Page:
Cone Zone has two distinct components. The first is a physics challenge where you hold on to an ice cream cone and attempt to hold it steady by tilting the Wii Remote Plus while it is piled high with more and more scoops of ice cream. These begin slowly, but every so often there is a flurry of scoops ending with a large scoop; when this happens, there is a short pause and you are required to hold it steady for several seconds in order to continue. The game proceeds until the cone collapses.
The second part of Cone Zone sees you holding a wide cone and attempting to fill it with soft scoop ice cream. This flows for a set period of time, and during that time you are tasked with making as accurate and tall a spiral as possible by tilting the cone as the ice cream flows. When the flow stops, you are scored based on how “good” an ice cream you made.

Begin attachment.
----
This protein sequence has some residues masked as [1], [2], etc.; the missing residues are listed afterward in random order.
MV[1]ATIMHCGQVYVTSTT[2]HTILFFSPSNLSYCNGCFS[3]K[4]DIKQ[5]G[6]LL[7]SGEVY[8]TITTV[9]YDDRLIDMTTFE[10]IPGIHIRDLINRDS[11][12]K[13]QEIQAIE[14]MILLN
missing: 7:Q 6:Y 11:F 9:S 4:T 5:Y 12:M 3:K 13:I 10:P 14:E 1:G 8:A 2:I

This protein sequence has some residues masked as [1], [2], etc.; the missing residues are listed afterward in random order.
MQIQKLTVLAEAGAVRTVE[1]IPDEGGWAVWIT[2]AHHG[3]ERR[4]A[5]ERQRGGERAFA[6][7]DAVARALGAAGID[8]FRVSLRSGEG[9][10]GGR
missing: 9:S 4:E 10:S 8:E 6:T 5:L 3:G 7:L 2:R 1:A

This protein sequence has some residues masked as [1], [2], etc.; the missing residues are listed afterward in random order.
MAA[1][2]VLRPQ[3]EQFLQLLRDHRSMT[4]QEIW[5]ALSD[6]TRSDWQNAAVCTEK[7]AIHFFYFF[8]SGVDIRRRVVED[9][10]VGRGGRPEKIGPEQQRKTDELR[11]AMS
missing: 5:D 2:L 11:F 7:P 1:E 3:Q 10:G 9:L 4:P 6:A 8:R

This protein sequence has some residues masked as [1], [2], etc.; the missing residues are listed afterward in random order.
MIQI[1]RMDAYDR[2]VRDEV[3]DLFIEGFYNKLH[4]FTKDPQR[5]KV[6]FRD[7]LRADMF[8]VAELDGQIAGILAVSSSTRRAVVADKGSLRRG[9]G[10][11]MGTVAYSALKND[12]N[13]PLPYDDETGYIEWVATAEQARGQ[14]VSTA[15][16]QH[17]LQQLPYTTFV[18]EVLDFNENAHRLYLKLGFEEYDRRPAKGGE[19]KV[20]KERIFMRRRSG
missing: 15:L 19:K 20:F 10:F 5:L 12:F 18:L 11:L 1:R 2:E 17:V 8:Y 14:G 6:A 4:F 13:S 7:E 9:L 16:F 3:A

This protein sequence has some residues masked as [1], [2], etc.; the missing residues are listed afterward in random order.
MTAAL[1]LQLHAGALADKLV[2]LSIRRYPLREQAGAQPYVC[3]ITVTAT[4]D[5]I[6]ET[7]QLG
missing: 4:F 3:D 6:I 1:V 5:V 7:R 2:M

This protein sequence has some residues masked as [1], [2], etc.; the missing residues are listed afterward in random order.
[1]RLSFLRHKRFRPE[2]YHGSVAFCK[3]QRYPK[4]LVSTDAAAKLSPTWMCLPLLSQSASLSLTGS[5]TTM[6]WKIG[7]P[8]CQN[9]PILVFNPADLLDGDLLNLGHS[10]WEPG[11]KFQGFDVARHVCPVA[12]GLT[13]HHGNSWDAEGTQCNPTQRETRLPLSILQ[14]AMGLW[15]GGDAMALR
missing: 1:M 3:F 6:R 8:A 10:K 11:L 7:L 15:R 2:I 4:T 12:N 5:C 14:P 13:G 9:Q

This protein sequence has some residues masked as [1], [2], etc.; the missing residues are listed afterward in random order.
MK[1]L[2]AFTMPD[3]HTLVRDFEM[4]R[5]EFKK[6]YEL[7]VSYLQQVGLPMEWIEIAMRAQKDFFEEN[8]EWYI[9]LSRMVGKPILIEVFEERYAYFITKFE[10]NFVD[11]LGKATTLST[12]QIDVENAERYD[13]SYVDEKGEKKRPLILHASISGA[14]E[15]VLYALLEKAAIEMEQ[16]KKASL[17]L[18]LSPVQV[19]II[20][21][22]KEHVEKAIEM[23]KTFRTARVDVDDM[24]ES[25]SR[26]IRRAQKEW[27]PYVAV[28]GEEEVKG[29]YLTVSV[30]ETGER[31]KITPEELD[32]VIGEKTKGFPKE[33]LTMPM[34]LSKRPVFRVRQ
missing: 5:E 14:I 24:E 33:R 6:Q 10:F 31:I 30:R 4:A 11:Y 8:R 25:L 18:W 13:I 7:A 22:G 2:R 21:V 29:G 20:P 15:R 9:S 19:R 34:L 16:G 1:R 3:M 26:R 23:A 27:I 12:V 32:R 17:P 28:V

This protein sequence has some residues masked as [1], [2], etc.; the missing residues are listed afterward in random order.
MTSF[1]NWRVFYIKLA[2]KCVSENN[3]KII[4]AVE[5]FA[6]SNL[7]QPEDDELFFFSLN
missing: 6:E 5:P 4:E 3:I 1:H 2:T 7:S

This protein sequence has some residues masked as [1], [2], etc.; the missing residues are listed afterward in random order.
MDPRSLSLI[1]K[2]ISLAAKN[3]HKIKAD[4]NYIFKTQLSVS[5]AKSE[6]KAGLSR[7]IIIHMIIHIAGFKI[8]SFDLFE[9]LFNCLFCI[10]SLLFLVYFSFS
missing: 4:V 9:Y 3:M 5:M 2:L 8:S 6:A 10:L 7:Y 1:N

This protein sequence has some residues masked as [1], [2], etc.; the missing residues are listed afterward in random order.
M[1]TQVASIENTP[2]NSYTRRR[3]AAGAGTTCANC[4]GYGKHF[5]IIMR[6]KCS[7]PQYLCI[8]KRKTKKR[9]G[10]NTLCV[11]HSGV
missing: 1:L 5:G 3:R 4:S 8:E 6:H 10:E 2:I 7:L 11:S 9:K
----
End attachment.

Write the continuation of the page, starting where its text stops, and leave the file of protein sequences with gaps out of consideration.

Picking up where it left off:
Cone Zone is a great example of a running theme in Wii Play: Motion, and in Nintendo first party-published titles in general, for that matter — an excellent, convincing use of physics, even on hardware that wasn’t the most technologically advanced when it was “current”. Given the package as a whole’s focus on physical manipulation of the Wii Remote Plus, it makes sense for the component games to have a solid physics engine, of course, but it’s especially apparent in Cone Zone. In particular, while the “soft scoop” game isn’t anywhere near as fun as the main scoop-stacking challenge, it’s hard to think of a game (particularly from the era) with a more convincing depiction of a specific substance and how it interacts with the world.